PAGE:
Sabrent Rocket PCIe/NVMe M.2 SSD
Although there’s now a newer model of the Rocket available – which offers PCI Express 4.0 support – the original Sabrent Rocket remains a more cost-effective option for users who don’t own a 3rd-gen Ryzen or Threadripper system. As of late 2019/early 2020, the Gen 3 Rocket was the only M.2 SSD on the consumer market available in a large 4TB variety.
Overview: Memory Type, Controller, and Cache
The Sabrent Rocket uses Toshiba BiCS 3D triple-level cell (TLC) NAND memory modules in combination with a Phison E12 controller, which is a comprehensively tried and tested SSD formula. In order to compete with other industry-leading M.2 SSDs, the Rocket also utilizes a DDR4 DRAM buffer, and, like all SSDs based on TLC memory, the drive uses an SLC-mode cache to reach its advertised maximum transfer rates.
Sabrent Rocket VS Samsung 970 EVO Plus
|970 EVO Vs. |
|512GB (Rocket)||500GB (EVO Plus)||1TB (Rocket)||1TB (EVO Plus)||2TB (Rocket)||2 TB (EVO Plus)||4TB (Rocket)|
|Sequential Read||3,400 MB/s||3,500 MB/s||3,400 MB/s||3,500 MB/s||3,400 MB/s||3,500 MB/s||3,450 MB/s|
|Sequential Write||2,000 MB/s||3,200 MB/s||3,000 MB/s||3,300 MB/s||2,700 MB/s||3,300 MB/s||3,000 MB/s|
|Random Read||357K IOPS||480K IOPS||650K IOPS||600K IOPS||490K IOPS||620K IOPS||580K IOPS|
|Random Write||456K IOPS||550K IOPS||640K IOPS||550K IOPS||510K IOPS||560K IOPS||650K IOPS|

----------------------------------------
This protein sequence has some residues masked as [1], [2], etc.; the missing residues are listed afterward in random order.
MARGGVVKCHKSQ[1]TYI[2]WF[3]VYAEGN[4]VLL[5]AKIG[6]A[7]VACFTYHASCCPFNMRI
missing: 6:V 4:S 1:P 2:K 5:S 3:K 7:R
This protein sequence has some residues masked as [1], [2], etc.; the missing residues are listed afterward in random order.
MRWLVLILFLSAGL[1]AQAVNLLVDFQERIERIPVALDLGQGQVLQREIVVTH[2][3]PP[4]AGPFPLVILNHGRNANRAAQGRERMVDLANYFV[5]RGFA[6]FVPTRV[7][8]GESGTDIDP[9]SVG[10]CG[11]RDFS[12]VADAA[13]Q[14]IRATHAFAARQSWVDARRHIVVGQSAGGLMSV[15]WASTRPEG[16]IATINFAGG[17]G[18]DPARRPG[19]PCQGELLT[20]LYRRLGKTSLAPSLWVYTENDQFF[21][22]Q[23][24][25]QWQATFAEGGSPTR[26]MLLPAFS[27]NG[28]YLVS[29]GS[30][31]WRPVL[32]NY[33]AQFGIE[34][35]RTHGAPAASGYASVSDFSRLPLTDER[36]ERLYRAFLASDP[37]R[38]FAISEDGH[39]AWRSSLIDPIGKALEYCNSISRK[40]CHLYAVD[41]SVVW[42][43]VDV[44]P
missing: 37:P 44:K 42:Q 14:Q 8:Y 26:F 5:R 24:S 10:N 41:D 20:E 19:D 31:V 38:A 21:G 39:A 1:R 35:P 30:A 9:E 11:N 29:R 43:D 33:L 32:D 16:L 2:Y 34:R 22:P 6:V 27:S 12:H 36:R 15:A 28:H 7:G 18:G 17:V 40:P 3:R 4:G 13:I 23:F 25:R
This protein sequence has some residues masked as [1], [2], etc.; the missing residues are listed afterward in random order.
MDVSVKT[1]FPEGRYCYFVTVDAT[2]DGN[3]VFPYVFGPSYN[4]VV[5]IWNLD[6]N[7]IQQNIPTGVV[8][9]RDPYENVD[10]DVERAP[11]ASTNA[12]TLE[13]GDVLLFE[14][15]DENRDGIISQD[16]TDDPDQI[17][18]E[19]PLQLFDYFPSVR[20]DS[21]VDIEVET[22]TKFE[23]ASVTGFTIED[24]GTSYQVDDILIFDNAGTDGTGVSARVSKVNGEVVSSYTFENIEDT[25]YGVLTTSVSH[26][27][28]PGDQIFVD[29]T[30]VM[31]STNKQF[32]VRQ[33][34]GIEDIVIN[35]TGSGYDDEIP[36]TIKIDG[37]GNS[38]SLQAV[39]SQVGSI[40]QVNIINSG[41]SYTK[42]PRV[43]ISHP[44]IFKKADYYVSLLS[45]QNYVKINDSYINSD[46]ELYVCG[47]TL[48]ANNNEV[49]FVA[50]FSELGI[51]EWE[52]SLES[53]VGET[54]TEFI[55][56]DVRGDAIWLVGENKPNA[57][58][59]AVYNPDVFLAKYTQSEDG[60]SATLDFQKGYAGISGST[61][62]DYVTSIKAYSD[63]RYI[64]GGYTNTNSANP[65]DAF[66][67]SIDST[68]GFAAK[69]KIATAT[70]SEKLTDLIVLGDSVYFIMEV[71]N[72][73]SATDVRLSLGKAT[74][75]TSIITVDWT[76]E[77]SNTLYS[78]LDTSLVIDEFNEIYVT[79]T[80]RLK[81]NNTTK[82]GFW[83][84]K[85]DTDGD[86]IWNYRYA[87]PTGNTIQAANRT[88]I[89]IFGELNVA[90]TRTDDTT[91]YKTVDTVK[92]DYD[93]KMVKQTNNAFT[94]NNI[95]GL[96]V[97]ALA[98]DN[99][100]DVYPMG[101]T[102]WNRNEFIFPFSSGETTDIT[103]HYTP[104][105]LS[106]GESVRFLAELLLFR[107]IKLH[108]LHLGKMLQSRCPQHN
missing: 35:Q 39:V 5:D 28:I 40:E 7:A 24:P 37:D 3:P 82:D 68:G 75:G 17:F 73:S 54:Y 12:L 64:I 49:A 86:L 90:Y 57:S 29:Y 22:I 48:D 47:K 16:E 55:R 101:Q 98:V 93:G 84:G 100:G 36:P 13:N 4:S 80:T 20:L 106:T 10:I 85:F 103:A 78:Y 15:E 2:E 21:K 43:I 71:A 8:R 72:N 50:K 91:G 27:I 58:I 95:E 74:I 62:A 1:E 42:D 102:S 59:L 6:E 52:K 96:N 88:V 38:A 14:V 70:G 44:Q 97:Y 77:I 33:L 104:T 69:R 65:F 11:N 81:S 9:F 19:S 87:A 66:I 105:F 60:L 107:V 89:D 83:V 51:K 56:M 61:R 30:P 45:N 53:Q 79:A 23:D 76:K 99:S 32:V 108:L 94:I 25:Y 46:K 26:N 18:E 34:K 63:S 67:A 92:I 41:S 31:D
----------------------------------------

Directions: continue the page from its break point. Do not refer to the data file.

In the high-end PCIe 3.0 M.2 segment, Samsung’s 970 EVO Plus is the market leader – and not without reason. Therefore, it’s always an SSD that needs to be challenged in order to compete for a top spot. The EVO Plus is an improvement of the already fast 970 EVO, which was also a market leader for quite some time.
Thanks to its speedy TLC NAND and Phison E12 controller combo, the Sabrent Rocket is quite close in terms of performance. It also comes with the advantage of a somewhat lower price tag, and the fact that it’s available in a 4TB capacity – a unique selling point in this segment at the time of writing. Interestingly, the 4TB model is a bit faster in some areas compared to the smaller capacities, but not in all.
Power Consumption (Laptop Suitability)
We have no information on the Sabrent Rocket’s exact power consumption. What makes the Rocket a particularly interesting alternative for laptop users is the aforementioned 4TB model, which comes in the standard 2280 length. As of now, that makes it the only 4TB option in any laptop with a single M.2 slot.
Warranty and Endurance Rating
Like most high-end SSDs, you get a 5-year limited warranty with the Sabrent Rocket. The endurance ratings in TBW (terabytes written) are not published on Sabrent’s website, but according to a representative they are as follows:
- 256GB; 380 TBW
- 512GB: 800 TBW
- 1TB: 1,665 TBW
- 2TB: 3,115 TBW
- 4TB: 7,300 TBW
I can find very little wrong with the Sabrent Rocket. The Phison controller has proven itself over the past two years and is offering terrific performance over PCIe Gen 3.0.
As our user experience rating shows, Sabrent’s 4TB Rocket NVMe isn’t just about capacity alone – it is going to deliver one of the best overall user experiences money can buy.
Specification: Sabrent Rocket PCIe/NVMe M.2 SSD